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Germany Wants NATO-Russia Warning System to Avoid Accidents

NATO Secretary General Jens Stoltenberg speaks at the Alliance's headquarters during a NATO foreign ministers meeting in Brussels on Dec. 2, 2014.

BRUSSELS — Germany has urged NATO to set up an early warning system with Russia to prevent any military accident from spiraling out of control.

NATO's ties with Moscow have hit a post-Cold War low over Russia's annexation of Ukraine's Crimea region and what the alliance says is Russian backing for separatists in the east of the former Soviet republic.

Both NATO and Russia have stepped up military exercises, and experts say more frequent Russian air and sea patrols around Europe have raised the risk of an accident or clash.

As NATO has suspended cooperation with Russia, German Foreign Minister Frank-Walter Steinmeier said Tuesday that there were few possibilities for the two sides to exchange information on exercises and overflights.

"I think we are obliged to … take care that a conflict does not get out of control and lead to a military escalation. We need certain channels to check if some reports are true or not," he told reporters at a meeting of NATO foreign ministers.

NATO and Russian ambassadors have met only twice since the Crimea crisis erupted. One diplomat said a few countries, including France, Germany and Italy, were backing a proposal to use the existing NATO-Russia Council as a mechanism to avoid escalation.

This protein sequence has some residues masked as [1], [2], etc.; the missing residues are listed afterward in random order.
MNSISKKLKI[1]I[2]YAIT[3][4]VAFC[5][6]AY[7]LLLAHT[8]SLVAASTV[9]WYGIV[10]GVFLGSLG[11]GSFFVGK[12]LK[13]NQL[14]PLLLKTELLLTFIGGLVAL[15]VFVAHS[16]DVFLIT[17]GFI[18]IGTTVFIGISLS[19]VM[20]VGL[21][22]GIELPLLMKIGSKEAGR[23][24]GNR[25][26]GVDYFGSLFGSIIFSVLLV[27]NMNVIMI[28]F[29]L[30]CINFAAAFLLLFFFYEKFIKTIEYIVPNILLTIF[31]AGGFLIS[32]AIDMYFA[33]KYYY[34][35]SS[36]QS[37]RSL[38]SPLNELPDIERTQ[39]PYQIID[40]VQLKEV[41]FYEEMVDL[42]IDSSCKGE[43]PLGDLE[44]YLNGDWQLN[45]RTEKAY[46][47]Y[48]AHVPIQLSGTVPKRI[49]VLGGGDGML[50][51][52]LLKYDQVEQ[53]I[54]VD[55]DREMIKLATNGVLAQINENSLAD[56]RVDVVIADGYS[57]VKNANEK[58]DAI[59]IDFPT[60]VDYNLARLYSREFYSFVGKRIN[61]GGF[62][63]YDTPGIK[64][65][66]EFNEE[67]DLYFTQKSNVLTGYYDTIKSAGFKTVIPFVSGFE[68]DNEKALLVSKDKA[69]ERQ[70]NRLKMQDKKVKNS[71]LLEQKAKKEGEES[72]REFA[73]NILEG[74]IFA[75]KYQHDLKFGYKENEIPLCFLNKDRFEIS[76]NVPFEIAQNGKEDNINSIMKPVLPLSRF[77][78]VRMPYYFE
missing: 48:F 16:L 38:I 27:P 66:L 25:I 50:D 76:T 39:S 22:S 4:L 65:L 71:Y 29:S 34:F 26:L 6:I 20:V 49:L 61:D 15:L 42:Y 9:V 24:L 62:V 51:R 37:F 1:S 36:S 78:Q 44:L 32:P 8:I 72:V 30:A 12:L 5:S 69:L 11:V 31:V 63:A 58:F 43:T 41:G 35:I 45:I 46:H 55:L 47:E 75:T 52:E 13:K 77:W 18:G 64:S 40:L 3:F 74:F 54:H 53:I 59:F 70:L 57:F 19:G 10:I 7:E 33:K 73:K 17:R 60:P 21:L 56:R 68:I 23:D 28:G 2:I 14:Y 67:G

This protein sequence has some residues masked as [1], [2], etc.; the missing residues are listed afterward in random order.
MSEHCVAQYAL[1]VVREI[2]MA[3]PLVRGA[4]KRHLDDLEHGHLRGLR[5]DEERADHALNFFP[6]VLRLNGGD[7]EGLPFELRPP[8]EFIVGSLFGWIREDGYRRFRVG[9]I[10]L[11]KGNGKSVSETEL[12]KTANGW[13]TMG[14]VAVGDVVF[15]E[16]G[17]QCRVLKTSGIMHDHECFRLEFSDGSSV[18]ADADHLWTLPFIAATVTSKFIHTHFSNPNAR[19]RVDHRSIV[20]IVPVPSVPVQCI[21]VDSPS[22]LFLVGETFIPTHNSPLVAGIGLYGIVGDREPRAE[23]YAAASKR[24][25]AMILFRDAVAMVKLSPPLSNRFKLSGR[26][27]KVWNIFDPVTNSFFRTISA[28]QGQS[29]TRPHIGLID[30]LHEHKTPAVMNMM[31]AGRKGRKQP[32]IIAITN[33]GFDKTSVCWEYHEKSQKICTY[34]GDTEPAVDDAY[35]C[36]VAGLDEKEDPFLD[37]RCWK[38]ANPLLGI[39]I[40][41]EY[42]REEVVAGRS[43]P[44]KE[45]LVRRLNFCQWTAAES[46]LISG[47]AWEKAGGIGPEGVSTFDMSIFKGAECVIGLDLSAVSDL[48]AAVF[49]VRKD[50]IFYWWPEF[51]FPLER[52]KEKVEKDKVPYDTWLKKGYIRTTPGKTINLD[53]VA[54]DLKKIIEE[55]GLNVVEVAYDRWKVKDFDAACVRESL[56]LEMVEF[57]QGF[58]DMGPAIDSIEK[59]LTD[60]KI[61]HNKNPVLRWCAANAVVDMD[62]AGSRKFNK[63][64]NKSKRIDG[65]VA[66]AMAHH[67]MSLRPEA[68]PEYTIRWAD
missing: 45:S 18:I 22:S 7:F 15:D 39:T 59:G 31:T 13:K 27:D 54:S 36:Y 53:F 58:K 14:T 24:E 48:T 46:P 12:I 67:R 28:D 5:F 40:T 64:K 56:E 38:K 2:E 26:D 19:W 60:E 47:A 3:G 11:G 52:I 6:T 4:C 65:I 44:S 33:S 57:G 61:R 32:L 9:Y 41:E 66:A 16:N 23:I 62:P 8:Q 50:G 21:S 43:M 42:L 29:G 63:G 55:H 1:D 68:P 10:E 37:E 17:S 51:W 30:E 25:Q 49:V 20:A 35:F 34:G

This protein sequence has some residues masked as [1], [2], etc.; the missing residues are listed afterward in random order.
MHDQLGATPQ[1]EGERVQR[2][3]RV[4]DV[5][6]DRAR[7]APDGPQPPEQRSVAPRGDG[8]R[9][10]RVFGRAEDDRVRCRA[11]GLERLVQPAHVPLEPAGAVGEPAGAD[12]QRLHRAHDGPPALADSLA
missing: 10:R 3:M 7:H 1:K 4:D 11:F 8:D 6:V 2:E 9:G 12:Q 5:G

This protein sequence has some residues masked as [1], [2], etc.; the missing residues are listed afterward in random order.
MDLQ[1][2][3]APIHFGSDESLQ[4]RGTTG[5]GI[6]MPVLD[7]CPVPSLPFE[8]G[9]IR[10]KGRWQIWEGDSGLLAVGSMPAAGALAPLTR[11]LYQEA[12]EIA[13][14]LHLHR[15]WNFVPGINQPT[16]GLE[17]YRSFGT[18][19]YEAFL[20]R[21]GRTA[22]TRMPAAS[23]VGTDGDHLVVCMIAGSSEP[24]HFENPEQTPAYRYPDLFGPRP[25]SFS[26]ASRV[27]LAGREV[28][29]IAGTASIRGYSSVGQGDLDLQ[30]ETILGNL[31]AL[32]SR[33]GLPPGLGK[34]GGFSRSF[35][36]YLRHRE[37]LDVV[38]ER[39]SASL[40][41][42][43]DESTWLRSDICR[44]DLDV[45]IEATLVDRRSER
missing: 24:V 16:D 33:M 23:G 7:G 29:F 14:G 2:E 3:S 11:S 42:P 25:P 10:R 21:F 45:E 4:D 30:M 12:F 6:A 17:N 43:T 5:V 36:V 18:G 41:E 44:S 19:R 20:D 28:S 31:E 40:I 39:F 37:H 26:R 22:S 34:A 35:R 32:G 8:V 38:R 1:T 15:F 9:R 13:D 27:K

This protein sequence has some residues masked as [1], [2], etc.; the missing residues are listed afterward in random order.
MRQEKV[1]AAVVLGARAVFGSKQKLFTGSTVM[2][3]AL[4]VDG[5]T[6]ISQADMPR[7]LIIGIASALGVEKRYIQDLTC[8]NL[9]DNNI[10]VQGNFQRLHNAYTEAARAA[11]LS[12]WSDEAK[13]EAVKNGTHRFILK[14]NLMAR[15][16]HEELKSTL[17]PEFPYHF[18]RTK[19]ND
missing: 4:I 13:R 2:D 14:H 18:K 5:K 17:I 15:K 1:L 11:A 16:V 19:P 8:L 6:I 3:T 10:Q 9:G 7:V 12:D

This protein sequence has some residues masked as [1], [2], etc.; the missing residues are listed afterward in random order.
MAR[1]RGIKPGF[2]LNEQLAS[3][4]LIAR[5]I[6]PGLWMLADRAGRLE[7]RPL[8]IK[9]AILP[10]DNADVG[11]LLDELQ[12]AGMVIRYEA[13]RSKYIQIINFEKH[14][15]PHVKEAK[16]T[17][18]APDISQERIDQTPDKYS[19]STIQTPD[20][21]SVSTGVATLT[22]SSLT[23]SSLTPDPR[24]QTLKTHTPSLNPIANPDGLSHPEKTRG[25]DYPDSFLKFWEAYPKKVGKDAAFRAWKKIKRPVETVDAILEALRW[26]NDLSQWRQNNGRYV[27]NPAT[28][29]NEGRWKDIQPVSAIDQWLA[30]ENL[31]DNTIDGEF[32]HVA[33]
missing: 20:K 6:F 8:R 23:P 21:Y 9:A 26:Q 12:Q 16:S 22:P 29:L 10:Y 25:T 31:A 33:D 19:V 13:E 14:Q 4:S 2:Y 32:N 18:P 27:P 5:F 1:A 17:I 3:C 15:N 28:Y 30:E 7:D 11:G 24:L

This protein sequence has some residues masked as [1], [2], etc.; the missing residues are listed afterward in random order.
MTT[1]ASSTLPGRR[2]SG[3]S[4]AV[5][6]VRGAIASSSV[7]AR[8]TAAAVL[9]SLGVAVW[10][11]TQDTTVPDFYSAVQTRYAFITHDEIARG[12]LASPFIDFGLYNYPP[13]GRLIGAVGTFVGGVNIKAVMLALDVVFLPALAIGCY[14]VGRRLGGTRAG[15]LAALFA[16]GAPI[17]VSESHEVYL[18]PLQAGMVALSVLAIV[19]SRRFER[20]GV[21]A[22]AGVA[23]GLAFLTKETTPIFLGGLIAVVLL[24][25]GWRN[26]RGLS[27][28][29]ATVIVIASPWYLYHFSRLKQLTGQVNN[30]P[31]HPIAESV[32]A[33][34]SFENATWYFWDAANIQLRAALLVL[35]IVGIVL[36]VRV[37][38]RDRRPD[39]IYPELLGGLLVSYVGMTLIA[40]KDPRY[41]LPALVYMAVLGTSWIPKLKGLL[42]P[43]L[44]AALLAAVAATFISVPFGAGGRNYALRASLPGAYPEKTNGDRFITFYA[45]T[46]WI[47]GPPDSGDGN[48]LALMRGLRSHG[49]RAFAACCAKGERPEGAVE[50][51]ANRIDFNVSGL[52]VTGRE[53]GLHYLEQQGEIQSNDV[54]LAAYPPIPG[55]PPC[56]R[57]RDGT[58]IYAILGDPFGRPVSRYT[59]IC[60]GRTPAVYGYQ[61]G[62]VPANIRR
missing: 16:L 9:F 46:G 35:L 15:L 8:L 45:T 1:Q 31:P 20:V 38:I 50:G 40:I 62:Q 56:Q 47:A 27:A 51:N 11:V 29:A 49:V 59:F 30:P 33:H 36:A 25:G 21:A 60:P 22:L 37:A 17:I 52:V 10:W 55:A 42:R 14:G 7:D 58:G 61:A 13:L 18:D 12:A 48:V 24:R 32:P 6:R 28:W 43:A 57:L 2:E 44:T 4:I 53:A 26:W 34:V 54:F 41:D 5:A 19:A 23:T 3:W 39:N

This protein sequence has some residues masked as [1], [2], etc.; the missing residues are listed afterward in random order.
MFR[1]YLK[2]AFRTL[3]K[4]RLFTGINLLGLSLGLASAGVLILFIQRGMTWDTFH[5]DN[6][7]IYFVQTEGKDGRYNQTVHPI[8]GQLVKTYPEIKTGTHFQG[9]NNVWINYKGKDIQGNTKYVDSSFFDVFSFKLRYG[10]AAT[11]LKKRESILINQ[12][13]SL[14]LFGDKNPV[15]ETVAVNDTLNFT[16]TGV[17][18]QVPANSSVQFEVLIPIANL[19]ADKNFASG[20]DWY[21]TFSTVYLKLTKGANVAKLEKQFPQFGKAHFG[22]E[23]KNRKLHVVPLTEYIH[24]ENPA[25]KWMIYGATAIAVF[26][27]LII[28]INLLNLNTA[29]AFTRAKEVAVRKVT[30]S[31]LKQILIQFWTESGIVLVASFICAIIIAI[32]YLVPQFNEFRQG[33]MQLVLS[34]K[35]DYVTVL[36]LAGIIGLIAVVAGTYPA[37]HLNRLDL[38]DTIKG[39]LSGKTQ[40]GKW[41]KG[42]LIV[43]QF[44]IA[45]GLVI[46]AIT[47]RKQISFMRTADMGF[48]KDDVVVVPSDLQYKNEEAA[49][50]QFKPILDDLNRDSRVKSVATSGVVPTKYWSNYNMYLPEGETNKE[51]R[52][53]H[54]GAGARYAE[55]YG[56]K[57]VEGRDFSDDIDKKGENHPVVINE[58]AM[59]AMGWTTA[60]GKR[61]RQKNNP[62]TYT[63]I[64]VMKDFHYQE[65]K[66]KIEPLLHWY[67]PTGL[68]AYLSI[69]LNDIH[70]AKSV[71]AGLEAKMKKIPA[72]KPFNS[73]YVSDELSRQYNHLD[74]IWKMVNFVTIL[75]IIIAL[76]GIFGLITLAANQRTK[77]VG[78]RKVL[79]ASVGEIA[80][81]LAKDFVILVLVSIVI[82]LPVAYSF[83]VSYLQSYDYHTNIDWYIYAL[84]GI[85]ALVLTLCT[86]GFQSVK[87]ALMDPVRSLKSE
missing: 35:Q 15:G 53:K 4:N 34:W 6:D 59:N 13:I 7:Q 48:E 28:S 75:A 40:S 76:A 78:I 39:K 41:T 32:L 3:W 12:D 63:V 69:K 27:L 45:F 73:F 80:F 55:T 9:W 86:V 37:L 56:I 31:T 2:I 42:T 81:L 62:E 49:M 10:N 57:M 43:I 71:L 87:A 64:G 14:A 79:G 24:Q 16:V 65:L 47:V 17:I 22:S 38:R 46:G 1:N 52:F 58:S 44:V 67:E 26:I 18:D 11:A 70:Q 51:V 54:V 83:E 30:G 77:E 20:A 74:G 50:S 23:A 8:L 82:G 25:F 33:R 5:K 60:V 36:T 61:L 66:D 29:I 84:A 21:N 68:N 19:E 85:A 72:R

NATO Secretary-General Jens Stoltenberg said the standoff between Russia and the West over Ukraine may last a long time.

"The changes we have seen are maybe something that will not go back to normal within a short period. NATO doesn't seek confrontation with Russia and NATO does not want a new Cold War. But we cannot compromise on the principles on which the security and peace in Europe have been based for many decades," he told a news conference.

Slovak Prime Minister Robert Fico said Tuesday that there was a high chance the Ukraine-Russia crisis would grow into a large conflict involving more than just those two countries.

"The probability of a military conflict is 70 percent," he told a forum hosted by daily newspaper Hospodarske Noviny.

"I am talking about a large military conflict now; I am not talking about a Russia-Ukraine conflict."

NATO has said repeatedly it has no plans to intervene in Ukraine, which is not an alliance member, but has reinforced eastern European allies worried about Russian intentions.

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